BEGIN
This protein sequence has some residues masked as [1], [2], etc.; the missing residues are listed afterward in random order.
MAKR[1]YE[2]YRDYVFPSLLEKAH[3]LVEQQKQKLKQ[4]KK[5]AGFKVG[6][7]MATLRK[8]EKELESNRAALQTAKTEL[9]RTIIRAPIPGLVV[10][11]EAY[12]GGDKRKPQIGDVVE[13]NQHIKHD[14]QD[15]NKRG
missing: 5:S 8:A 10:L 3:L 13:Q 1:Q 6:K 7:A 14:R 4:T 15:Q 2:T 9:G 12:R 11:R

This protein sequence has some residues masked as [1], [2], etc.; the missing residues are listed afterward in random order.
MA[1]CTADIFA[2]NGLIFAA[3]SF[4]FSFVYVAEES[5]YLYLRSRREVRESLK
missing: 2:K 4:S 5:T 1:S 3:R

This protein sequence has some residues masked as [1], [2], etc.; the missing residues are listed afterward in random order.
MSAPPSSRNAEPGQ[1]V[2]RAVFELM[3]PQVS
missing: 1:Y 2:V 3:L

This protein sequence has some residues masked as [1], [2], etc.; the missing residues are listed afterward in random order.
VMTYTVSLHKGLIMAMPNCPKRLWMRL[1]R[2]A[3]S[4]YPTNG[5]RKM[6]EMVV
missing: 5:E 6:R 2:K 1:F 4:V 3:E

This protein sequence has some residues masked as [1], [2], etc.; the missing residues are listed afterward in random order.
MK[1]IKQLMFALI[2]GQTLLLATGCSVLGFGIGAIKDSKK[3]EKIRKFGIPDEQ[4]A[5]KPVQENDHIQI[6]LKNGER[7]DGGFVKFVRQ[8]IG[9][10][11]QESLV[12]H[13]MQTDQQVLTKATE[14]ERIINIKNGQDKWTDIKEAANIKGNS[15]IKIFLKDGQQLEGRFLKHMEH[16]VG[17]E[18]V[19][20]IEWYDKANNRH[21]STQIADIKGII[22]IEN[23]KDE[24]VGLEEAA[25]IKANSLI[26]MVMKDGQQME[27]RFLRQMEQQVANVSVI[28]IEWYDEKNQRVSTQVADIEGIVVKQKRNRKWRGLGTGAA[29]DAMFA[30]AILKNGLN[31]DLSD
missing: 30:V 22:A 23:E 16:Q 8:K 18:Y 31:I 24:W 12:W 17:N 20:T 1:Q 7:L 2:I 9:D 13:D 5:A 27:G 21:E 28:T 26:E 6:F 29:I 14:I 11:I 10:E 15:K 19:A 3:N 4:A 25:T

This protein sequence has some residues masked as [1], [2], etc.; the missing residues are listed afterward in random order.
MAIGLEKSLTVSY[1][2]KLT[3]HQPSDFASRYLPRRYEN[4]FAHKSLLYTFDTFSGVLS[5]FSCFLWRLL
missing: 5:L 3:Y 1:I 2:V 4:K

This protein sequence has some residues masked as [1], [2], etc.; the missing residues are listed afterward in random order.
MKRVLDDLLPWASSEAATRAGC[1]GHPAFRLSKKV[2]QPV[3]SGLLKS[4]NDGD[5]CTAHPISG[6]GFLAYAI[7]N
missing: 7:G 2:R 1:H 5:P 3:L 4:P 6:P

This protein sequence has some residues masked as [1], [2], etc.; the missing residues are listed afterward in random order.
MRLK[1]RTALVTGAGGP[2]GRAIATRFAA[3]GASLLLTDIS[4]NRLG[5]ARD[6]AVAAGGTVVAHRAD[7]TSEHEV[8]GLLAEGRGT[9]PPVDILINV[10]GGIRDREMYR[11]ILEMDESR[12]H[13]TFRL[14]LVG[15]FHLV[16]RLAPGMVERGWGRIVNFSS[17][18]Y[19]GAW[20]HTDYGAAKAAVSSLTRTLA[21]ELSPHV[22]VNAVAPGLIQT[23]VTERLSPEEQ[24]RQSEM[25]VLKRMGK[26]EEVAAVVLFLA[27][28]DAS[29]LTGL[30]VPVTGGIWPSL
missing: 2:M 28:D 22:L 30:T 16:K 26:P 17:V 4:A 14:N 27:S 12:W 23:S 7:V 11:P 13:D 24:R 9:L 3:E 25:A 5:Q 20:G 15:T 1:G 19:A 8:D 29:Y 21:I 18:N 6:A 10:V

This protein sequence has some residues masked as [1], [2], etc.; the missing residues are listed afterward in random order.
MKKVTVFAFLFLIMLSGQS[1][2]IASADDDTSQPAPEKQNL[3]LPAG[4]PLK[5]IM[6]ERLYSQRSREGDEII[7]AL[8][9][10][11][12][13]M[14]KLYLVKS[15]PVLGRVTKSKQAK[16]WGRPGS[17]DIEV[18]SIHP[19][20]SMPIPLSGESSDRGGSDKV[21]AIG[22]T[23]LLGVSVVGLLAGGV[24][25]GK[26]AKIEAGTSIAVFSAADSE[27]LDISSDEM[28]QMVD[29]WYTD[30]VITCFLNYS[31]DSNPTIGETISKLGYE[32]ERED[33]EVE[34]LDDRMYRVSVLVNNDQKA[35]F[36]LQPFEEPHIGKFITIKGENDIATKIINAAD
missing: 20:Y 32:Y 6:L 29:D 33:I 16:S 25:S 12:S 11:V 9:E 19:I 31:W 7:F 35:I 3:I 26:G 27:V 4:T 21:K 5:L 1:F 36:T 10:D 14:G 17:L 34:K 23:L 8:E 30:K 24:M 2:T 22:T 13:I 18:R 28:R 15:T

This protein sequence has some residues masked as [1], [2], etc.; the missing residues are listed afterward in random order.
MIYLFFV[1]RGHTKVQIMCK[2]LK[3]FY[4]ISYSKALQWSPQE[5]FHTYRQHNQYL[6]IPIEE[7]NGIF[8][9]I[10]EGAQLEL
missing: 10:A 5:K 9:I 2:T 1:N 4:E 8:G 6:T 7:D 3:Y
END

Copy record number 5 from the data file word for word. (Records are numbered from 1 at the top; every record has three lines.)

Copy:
This protein sequence has some residues masked as [1], [2], etc.; the missing residues are listed afterward in random order.
MK[1]IKQLMFALI[2]GQTLLLATGCSVLGFGIGAIKDSKK[3]EKIRKFGIPDEQ[4]A[5]KPVQENDHIQI[6]LKNGER[7]DGGFVKFVRQ[8]IG[9][10][11]QESLV[12]H[13]MQTDQQVLTKATE[14]ERIINIKNGQDKWTDIKEAANIKGNS[15]IKIFLKDGQQLEGRFLKHMEH[16]VG[17]E[18]V[19][20]IEWYDKANNRH[21]STQIADIKGII[22]IEN[23]KDE[24]VGLEEAA[25]IKANSLI[26]MVMKDGQQME[27]RFLRQMEQQVANVSVI[28]IEWYDEKNQRVSTQVADIEGIVVKQKRNRKWRGLGTGAA[29]DAMFA[30]AILKNGLN[31]DLSD
missing: 30:V 22:A 23:E 16:Q 8:K 18:Y 31:I 24:W 12:W 17:N 20:T 1:Q 7:L 2:I 9:D 13:D 5:A 27:G 21:E 28:T 26:E 6:F 29:I 14:I 11:I 10:E 15:K 19:A 3:N 4:A 25:T